Recently-deceased Guatemalan dictator Ríos Montt’s decision to purge and reorganize the military in the 1980s prepared the armed forces for what would become the most intensive phase of the counterinsurgency in the conflict’s twenty-year history. Under Rios Montt the army’s strategists began to plan the scorched earth operations that would decimate the Mayan regions of the country in the months to come.

Some of the contemporaneous US records noted:

  • “The army intended to act with two sets of rules, one to protect and respect the rights of average citizens who lived in secure areas (mostly in the cities) and had nothing to do with subversion. The second set of rules would be applied to the areas where subversion was prevalent. In these areas (‘war zones’) the rules of unconventional warfare would apply. … Guerrillas would be destroyed by fire and their infrastructure eradicated by social welfare programs.”
  • In a report dated May 23, 1983, the CIA pointed out that “The insurgency has already forced the military, the strongest institution in Guatemala, to acknowledge that long-ignored sections of the country like the Western Highlands are exploitable political power bases.”
  • That same month, the US Embassy declared that the Junta “has announced a pacification campaign based on the two F’s, ‘Fusilesand Frijoles (Rifles and Beans).’ It has announced instructions to the security forces to ‘protect campesinos, not repress them.’ It has arranged mass demonstrations of civilian militiamen in the war torn ‘Ixil Triangle’ of Quiché, and provides food and medical aid to Quiché refugees… The Junta has clearly embarked on a campaign to win the hearts and minds of the campesinos, and probably to improve the GOG’s international image.”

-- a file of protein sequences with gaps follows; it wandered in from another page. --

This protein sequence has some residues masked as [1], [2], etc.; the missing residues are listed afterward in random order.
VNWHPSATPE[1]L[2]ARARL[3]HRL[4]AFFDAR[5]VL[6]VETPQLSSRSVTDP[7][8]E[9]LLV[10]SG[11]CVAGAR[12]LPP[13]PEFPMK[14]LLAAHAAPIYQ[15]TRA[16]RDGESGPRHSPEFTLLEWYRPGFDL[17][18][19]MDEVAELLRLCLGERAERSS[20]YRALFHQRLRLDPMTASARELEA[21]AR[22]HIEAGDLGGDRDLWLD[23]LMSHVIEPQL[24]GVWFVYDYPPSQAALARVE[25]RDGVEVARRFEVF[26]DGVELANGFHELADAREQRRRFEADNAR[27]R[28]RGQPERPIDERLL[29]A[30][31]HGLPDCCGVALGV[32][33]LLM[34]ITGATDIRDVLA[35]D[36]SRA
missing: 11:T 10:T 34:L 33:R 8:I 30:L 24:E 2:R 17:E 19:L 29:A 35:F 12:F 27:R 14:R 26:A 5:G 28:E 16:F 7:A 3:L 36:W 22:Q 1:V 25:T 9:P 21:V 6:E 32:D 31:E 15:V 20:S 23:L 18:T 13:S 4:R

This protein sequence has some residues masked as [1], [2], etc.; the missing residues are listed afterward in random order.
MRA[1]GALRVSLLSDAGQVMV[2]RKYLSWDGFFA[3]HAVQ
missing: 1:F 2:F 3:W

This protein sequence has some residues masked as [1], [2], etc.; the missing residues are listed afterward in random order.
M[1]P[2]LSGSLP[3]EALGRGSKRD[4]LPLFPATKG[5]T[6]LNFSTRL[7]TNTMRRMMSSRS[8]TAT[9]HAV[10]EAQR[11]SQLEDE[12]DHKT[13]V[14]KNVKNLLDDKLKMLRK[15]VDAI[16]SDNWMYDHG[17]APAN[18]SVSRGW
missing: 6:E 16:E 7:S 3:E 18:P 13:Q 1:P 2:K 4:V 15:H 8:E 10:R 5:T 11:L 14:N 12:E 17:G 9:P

Learn more about his scorched earth counterinsurgency campaign and 2013 indictment for crimes against humanity on our Guatemala Project page.

Why We File

To celebrate Sunshine Week 2018, the National Security Archive’s FOIA Project director Nate Jones talks to the Export Import Bank about the Freedom of Information Act from a requester’s perspective.  Watch the video here.

MLK in 1963. AFP.

TBT Pick – “Disreputable if Not Outright Illegal”

This week’s #TBT pick is a 2013 posting highlighting a declassified NSA history that divulges the name of prominent Americans surveilled during the Vietnam era – including Martin Luther King, Jr. King’s status as an NSA target was previously speculated, but the NSA declassification is the first time it was officially declassified. The multi-volume study, American Cryptology during the Cold War, also reveals:

  • An August 1961 intercept provided advance warning information of the East German decision to close the intra-Berlin borders, the action that led to the Berlin Wall.
  • Weeks before the Cuban Missile Crisis occurred, the NSA detected that the Soviets put military forces on higher alert and stood down their strategic bomber fleet. Apparently Moscow was worried that the United States had discovered the missile deployments.
  • NSA wiretaps on Panama’s president Omar Torrijos during the 1970s may have given U.S. diplomats an advantage in the negotiations that produced the Panama Canal Treaty.

Read more here.